|Samick strat, nut making trial subject.|
When you are on a budget, and want expensive things, you can save and save and buy that expensive, quality guitar, or you can also look to find less expensive guitars.
I have chosen the latter course over the years.
I have several cheap guitars that were made of quality woods. The manufacturers cut costs by using cheap hardware such as the tuning keys, bridges, and electronics.
Over time, I have slowly bought a quality set of pickups here, a quality set of tuning keys there, etc., and upgraded these inexpensive guitars to where they are pretty close to first-rate in quality at every point.
One problem though.
One of THE most important parts of a guitar is the nut. That's the little sliver of plastic (on cheap guitars) where the strings come from the headstock and the tuning keys and lay in slots cut into the nut.
|New nut, after initial shaping, slotting.|
A guitar string is suspended from the nut, and doesn't touch anything until it is suspended at the other end at the bridge. Between these two points, a guitar string can vibrate.
I have upgraded my several inexpensive guitars over the years with new pickups and wiring and other hardware, to the point where they all sound GREAT.
But that nagging problem of a cheap nut with hastily cut slots of improper depth kept my guitars from also FEELING great when I played them.
So, also over time, I bought a small set of files, a few pieces of cow bone that where pre-cut to just bigger than a guitar nut needs to be, and I also read how-to's on shaping and slotting guitar nuts over and over and over.
A few weeks ago I finally started with my cheapest guitar, a $50 purchase from a friend at work, a Samick super-strat style guitar. Shaped and looks much like a Fender Stratocaster with higher output pickups, but is a cheap copy by someone else.
I loosened and moved the strings out of the way and took off the old nut. (How isn't important)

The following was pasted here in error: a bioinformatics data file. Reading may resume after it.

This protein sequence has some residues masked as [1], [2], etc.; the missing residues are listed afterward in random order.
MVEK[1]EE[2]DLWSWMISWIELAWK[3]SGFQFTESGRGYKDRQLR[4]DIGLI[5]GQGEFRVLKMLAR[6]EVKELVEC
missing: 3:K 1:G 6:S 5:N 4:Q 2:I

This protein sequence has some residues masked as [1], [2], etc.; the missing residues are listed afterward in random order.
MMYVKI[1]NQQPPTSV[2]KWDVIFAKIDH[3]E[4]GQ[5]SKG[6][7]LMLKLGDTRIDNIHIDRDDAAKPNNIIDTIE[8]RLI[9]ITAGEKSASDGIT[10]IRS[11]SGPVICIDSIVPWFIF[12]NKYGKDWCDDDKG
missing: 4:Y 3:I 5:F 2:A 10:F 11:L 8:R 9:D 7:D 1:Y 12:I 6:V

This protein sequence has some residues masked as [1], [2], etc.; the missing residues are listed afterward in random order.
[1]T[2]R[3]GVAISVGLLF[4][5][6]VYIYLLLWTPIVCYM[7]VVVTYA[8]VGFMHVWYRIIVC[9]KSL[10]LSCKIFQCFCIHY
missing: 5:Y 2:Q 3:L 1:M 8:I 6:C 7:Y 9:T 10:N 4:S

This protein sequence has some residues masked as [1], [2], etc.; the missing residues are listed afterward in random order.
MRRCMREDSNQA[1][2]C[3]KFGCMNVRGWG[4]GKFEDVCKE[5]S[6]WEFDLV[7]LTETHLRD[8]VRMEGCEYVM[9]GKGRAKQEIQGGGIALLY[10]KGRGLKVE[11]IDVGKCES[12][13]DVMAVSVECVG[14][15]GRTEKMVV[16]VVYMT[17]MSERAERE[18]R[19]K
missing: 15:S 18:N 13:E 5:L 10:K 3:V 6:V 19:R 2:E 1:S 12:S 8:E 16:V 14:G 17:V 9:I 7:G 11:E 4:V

|Finished slotted, shaped nut, installed.|
I roughly shaped the piece of bone I had to where it was as close to the same dimensions as the original nut, and also began the slots in the new nut.
I then installed the new nut onto the guitar, and using the techniques from all my repeated reading of nut making articles, carefully cut each slot to the correct width and correct depth for each string.
After resetting the strings and playing a bit to make sure all was well, I moved the strings again and sanded down the top of the nut to where the strings were actually partially out the the slots.
The slots and the pressure of the tight strings keep the strings in the slots, but having the strings about half way buried in the slot when in place helps keep the string from being snagged or caught in the slot, which creates tuning problems.
After the success of my first, cheapest guitar nut replacement, I was able to confidently make new nuts for my other guitars over the course of a week or so. (I can only sit there doing this for short periods, and had to take frequent back relieving breaks.)
This was the final step in upgrading my cheap guitars, but every one of them now sounds and plays much like guitars costing many times what I paid for them, including new parts.
Good times, good times.
|Ready for years of easy play!|